Lee Yo-won Conjures the Spirits of May 18

    July 25, 2007 07:06

    It's May 27th, 1980, and the armed civilians of Gwangju are preparing for their final stand. A young woman on a truck pleads through a loudspeaker. "The soldiers are coming. Please, help us." Together with a photo of a child wailing over his father's dead body, this young woman came to symbolize the tragedy of that fateful day. The actress playing the character Park Shin-ae in the film "May 18" is fragile-looking Lee Yo-won.

    Debuting at the age of 17, getting married at 23, giving birth to a baby girl soon after and now returning to the screen -- these events seem to define Lee, but there is so much more to her than what her fans can see. She may appear rather cold and distant at first glance, but Lee turns out to be an ordinary woman -- one with a sweet tooth. She was born on April 9, 1980, so she would have been just one month old at the time of the Gwangju Democratic Uprising. Yet her performance is so natural that it seems she could have actually been on the ground in the midst of the violence.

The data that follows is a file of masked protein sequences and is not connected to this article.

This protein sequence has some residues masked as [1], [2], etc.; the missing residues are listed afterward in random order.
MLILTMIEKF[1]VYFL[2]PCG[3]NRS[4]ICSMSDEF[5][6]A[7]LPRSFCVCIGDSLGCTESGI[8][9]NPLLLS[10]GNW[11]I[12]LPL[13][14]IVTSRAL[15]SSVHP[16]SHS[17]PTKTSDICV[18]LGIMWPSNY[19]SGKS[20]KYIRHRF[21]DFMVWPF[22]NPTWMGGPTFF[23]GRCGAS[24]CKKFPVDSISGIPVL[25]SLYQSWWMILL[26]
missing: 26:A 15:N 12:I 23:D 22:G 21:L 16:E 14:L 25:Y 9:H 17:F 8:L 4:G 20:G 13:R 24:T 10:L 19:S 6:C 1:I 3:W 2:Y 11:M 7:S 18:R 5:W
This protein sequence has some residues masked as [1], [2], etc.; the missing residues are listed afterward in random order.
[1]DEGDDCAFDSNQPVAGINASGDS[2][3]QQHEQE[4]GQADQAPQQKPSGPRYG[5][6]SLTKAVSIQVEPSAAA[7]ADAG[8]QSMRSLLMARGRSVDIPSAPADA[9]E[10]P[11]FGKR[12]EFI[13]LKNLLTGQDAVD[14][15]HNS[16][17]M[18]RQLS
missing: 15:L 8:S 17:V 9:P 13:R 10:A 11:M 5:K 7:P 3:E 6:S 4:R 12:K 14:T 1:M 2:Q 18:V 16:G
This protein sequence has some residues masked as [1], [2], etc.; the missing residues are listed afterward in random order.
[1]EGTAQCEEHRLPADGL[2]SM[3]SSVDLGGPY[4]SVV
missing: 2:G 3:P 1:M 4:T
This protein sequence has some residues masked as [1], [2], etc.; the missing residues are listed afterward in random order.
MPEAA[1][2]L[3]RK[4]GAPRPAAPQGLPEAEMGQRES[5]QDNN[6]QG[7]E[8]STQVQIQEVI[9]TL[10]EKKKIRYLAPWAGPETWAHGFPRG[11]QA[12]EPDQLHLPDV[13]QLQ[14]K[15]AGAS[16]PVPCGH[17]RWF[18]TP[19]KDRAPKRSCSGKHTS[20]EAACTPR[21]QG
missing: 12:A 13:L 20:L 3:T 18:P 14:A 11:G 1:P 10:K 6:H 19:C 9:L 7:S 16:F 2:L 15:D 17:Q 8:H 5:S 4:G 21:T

Her remarkable interpretation came after long, intense deliberation. "I usually immerse myself in my character, but this time I couldn't. It was so hard expressing emotions I'd never felt before. It's just good luck that my acting looks so natural. I was also attracted by the chance to work with great actors like Ahn Sung-ki and Kim Sang-kyung," Lee says. She also had many new experiences. She almost fainted after shooting the scene in which a soldier grabs her by the hair and beats her. In another memorable scene she had to sew up a long gash on Kim Sang-kyung's forehead. "Please remember us!" Lee Yo-won shouts in the movie, just as Park Shin-ae did. May we forever remember May 18th.

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